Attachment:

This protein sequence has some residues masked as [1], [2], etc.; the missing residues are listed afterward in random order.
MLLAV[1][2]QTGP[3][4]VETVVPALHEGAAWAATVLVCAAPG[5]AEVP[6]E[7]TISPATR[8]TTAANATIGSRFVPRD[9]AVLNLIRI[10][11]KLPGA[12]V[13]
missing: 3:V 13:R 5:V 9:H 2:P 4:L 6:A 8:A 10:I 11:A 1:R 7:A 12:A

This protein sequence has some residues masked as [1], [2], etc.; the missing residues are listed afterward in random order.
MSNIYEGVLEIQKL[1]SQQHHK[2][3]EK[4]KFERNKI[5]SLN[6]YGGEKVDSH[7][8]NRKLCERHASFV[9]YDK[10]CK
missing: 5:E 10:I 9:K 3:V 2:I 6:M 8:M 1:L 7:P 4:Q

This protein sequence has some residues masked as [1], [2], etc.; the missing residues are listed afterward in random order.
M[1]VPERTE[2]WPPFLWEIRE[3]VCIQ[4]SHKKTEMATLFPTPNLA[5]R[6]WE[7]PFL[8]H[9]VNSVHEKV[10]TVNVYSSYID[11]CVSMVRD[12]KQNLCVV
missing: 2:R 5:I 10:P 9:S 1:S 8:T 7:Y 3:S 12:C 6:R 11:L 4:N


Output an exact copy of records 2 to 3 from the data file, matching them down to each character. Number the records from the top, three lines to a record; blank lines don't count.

This protein sequence has some residues masked as [1], [2], etc.; the missing residues are listed afterward in random order.
MSNIYEGVLEIQKL[1]SQQHHK[2][3]EK[4]KFERNKI[5]SLN[6]YGGEKVDSH[7][8]NRKLCERHASFV[9]YDK[10]CK
missing: 5:E 10:I 9:K 3:V 2:I 6:M 8:M 1:L 7:P 4:Q

This protein sequence has some residues masked as [1], [2], etc.; the missing residues are listed afterward in random order.
M[1]VPERTE[2]WPPFLWEIRE[3]VCIQ[4]SHKKTEMATLFPTPNLA[5]R[6]WE[7]PFL[8]H[9]VNSVHEKV[10]TVNVYSSYID[11]CVSMVRD[12]KQNLCVV
missing: 2:R 5:I 10:P 9:S 1:S 8:T 7:Y 3:S 12:C 6:R 11:L 4:N